While the penetration of ESOPs in the Indian startup ecosystem is higher than in the Southeast Asian region, unfunded companies lack clarity about ESOPs
A report by Siason Capital said that over 90% of surveyed startups with ESOP programmes offered ESOPs to candidates during interview and before the candidates accepted job offers
Indian startup employees made over $335 Mn through ESOPs in 2021
The year 2021 saw many Indian startups resorting to innovative ways like offering expensive freebies and other employee benefit programmes to retain talent. From getting multiple offers to multifold hikes in salaries, it was a great year for startup employees. Amid all these, the classic employee stock option plan (ESOP), which ensures that employees also have skin in the game and are invested in the success of a startup, also came back in fashion.
Indian startup employees ended up making over $335 Mn through ESOP in 2021.
Walmart-backed ecommerce giant Flipkart announced the biggest ESOP buyback with $125 Mn in 2021. B2B marketplace Udaan, ShareChat and PhonePe offered ESOP buybacks worth $23 Mn, $19.1 Mn and $17.7 Mn, respectively. Razorpay, Chalo, Khatabook and Unacademy also came out with ESOP buyback programmes of $10 Mn each.
The numbers indicate that cash-based compensation was no longer the bare minimum to attract and retain talent in the fast-growing startup ecosystem. The startups didn’t only offer ESOPs to full-time employees on their payrolls but also came out with new variants of ESOPs, like TSOPs (Unacademy launched ESOPs for teachers on its platform), PSOPs (Urban Company launched a partner stock option plan for its gig workforce) and MSOPs (BharatPe offered $100 Mn worth of shares to merchants).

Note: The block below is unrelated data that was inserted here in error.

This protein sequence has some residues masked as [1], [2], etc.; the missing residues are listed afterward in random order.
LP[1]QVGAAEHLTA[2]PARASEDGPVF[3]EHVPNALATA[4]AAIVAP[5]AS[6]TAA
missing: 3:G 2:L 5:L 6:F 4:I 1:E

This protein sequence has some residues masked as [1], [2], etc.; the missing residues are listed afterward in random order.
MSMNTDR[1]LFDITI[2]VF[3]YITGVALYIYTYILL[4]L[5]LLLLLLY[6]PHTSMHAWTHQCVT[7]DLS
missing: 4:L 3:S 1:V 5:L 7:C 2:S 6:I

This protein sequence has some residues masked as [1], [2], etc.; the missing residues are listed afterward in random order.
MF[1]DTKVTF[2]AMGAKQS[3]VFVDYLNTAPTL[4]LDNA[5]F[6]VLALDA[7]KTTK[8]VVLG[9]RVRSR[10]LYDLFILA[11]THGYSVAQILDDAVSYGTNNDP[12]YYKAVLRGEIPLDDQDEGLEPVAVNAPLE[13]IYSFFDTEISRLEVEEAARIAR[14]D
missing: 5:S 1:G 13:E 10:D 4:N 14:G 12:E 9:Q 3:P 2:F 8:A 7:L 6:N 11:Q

Amid the frantic growth of startups ($42 Bn+ raised in funding in 2021, India crossed the 100-unicorns mark in 2022), employers are sketching out different strategies to hire and retain talent, with a lot of focus on ESOPs.
2022 is no different. The year has already seen Indian startup employees making $159 Mn in ESOP buybacks.
According to a report by Siason Capital, titled ‘The State Of ESOPs In India – 2021’, which surveyed 268 startups from India, two out of every five startups still don’t use ESOPs.
While the penetration of ESOPs in the Indian startup ecosystem is higher than in the Southeast Asian region, the report observed that unfunded companies lack the clarity of ESOPs. Of the startups that were without ESOP schemes, 54% did not receive any external funding, while only 2% of the startups were in growth and late stage, the report said.
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Packaging Pay Cheques With ESOPs To Attract Talent
Besides allowing employees to get a share in a company’s success, along with founders and investors, ESOPs also improve pay packages, ensuring a higher employee retention rate.
Amid the employee churn last year, startups not only offered generous pay hikes but also lavished other perks on employees. While Meesho offered a 10-day break as part of its talent retention plan so that its employees could unplug and rejuvenate, BharatPe offered BMW bikes, gadgets and cricket holidays in Dubai. Unacademy expanded its ESOP pool to 238 Mn from 99K options, taking the total ESOP valuation to over $500 Mn.
Of the Indian startups with ESOP programmes, 39% offered ESOP to candidates while interviewing them for jobs. A little over 53% of the startups offered ESOPs before the candidates accepted job offers, showing that the startups started offering ESOPs as a part of CTC (cost to company) to hire new talent.
It is also worth noting that the surveyed startups offered 1-3% of their company shares as ESOPs. While senior technical and non-technical employees received around 0.5% of the shares, junior employees received less than 0.01% of the company shares as ESOPs.
ESOPs formed about 20%-40% of the pay packages of senior leaders, while junior employees received under 20% of their CTC in ESOPs.
Hurdles In Stock Option Adoption
Despite the recent increase in startups offering ESOPs, lack of knowledge about ESOPs is the biggest roadblock in its wide scale adoption. According to Siason Capital, 238 surveyed companies didn’t know about ESOPs and what they entail.
Besides, the accounting and audit implications of ESOPs are another hurdle. The value of ESOPs changes with the valuation of a startup, and 32% of the surveyed Indian startups perceived it as a hindrance.
Despite the lack of awareness, a lot of startups which currently don’t offer ESOPs have plans to introduce them. The report said that one in three surveyed startups plan to start offering ESOPs in the next 6 months to their employees. Meanwhile, 18% of the startups said they had no plan to offer ESOPs.